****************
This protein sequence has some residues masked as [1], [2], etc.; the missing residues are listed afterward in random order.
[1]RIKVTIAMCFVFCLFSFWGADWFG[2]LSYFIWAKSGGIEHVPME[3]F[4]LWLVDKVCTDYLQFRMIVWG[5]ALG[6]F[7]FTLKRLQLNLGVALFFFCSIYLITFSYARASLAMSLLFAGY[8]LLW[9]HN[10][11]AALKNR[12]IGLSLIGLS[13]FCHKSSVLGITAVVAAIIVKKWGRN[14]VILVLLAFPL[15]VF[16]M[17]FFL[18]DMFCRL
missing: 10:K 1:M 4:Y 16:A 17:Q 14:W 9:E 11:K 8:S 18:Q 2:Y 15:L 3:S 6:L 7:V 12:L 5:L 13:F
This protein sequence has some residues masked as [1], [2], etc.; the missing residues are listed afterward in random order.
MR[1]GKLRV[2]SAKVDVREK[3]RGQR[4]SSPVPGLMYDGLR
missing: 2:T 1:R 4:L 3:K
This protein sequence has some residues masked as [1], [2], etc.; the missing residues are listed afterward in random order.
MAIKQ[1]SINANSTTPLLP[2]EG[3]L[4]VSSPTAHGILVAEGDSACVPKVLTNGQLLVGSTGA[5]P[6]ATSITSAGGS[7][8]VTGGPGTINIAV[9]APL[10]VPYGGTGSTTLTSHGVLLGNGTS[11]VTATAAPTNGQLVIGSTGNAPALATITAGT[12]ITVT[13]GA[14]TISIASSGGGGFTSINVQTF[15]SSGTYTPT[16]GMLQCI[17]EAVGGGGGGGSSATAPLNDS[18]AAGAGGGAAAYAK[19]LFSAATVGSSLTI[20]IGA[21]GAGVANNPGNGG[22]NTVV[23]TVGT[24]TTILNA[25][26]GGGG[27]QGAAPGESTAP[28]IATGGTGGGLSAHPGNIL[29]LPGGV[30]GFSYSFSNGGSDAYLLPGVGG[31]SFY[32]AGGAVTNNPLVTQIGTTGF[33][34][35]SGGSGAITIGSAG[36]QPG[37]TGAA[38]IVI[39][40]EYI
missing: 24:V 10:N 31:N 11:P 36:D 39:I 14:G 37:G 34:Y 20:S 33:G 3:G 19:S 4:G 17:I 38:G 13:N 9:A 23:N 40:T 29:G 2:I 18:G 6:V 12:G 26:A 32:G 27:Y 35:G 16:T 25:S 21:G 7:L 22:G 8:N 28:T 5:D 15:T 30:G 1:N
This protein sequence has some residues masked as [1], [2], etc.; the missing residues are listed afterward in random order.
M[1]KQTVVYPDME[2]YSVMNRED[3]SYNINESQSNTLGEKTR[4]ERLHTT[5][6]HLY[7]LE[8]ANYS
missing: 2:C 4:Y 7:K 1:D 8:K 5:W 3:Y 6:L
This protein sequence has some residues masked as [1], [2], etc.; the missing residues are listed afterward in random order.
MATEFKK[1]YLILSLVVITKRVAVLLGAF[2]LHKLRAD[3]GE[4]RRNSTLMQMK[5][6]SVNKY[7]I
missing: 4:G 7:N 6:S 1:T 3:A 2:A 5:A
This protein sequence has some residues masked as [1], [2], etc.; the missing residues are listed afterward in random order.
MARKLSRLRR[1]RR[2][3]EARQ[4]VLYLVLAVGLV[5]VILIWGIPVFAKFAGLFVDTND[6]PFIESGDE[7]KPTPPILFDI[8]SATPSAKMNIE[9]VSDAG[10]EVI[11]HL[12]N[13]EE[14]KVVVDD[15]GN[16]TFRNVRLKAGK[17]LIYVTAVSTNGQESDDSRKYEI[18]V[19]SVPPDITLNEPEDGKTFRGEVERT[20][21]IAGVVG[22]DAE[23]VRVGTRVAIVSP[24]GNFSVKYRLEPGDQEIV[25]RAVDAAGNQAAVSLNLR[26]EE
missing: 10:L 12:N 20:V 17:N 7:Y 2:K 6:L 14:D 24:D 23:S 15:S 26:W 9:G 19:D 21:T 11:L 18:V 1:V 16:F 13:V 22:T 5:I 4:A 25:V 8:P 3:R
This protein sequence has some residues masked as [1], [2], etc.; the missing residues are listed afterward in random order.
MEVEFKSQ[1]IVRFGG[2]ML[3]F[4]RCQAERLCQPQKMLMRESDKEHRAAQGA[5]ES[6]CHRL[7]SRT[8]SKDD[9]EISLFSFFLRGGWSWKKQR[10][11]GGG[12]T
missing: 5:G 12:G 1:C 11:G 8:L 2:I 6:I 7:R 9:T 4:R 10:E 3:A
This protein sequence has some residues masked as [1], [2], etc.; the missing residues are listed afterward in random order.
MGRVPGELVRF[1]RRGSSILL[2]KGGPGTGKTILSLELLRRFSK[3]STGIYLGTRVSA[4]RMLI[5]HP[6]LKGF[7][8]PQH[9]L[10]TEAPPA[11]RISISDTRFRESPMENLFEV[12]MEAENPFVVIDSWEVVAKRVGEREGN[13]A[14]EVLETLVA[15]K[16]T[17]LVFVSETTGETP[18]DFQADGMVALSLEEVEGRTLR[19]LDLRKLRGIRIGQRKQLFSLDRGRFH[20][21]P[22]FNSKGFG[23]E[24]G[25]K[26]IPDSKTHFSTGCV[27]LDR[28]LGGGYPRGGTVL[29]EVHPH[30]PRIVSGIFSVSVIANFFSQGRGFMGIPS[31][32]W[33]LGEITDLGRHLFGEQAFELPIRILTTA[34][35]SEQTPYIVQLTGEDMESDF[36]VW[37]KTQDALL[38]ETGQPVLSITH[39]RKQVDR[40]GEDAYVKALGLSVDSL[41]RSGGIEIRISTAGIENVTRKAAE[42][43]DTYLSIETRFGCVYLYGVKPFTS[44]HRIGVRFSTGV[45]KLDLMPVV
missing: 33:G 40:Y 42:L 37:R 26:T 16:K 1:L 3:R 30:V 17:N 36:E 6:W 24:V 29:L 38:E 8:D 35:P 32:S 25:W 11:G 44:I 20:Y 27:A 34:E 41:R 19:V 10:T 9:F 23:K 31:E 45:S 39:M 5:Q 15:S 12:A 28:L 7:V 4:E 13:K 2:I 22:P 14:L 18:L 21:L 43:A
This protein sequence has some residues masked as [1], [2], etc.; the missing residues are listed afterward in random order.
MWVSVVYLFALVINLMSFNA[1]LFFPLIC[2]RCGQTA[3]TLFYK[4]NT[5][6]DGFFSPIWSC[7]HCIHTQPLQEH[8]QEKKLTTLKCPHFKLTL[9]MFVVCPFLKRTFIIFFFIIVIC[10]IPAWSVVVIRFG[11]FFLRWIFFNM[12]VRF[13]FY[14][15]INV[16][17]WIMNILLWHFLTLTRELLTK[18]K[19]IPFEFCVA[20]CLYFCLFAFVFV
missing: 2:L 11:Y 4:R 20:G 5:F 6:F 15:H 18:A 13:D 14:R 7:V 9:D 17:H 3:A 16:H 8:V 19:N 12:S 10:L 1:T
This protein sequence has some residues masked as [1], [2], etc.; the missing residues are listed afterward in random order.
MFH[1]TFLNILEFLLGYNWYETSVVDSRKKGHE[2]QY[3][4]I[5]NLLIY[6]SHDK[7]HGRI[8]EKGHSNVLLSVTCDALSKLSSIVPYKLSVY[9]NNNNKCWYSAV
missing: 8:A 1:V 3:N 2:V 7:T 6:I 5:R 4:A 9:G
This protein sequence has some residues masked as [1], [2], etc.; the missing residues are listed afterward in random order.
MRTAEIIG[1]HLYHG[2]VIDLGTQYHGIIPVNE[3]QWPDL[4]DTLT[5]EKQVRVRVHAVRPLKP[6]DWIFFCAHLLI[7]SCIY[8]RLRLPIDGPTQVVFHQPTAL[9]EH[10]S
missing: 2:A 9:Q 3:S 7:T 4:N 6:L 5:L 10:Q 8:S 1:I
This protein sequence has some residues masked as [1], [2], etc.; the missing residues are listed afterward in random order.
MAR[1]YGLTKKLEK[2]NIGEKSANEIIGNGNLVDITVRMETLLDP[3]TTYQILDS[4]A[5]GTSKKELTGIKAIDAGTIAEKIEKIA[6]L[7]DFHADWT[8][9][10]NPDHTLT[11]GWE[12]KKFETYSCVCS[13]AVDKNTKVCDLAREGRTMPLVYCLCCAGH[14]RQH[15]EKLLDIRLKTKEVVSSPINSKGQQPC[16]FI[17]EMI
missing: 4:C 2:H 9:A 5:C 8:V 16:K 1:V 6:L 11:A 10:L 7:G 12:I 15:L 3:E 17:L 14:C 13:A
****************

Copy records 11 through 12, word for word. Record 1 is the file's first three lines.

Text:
This protein sequence has some residues masked as [1], [2], etc.; the missing residues are listed afterward in random order.
MRTAEIIG[1]HLYHG[2]VIDLGTQYHGIIPVNE[3]QWPDL[4]DTLT[5]EKQVRVRVHAVRPLKP[6]DWIFFCAHLLI[7]SCIY[8]RLRLPIDGPTQVVFHQPTAL[9]EH[10]S
missing: 2:A 9:Q 3:S 7:T 4:N 6:L 5:L 10:Q 8:S 1:I
This protein sequence has some residues masked as [1], [2], etc.; the missing residues are listed afterward in random order.
MAR[1]YGLTKKLEK[2]NIGEKSANEIIGNGNLVDITVRMETLLDP[3]TTYQILDS[4]A[5]GTSKKELTGIKAIDAGTIAEKIEKIA[6]L[7]DFHADWT[8][9][10]NPDHTLT[11]GWE[12]KKFETYSCVCS[13]AVDKNTKVCDLAREGRTMPLVYCLCCAGH[14]RQH[15]EKLLDIRLKTKEVVSSPINSKGQQPC[16]FI[17]EMI
missing: 4:C 2:H 9:A 5:C 8:V 16:K 1:V 6:L 11:A 10:L 7:G 12:I 15:L 3:E 17:L 14:C 13:A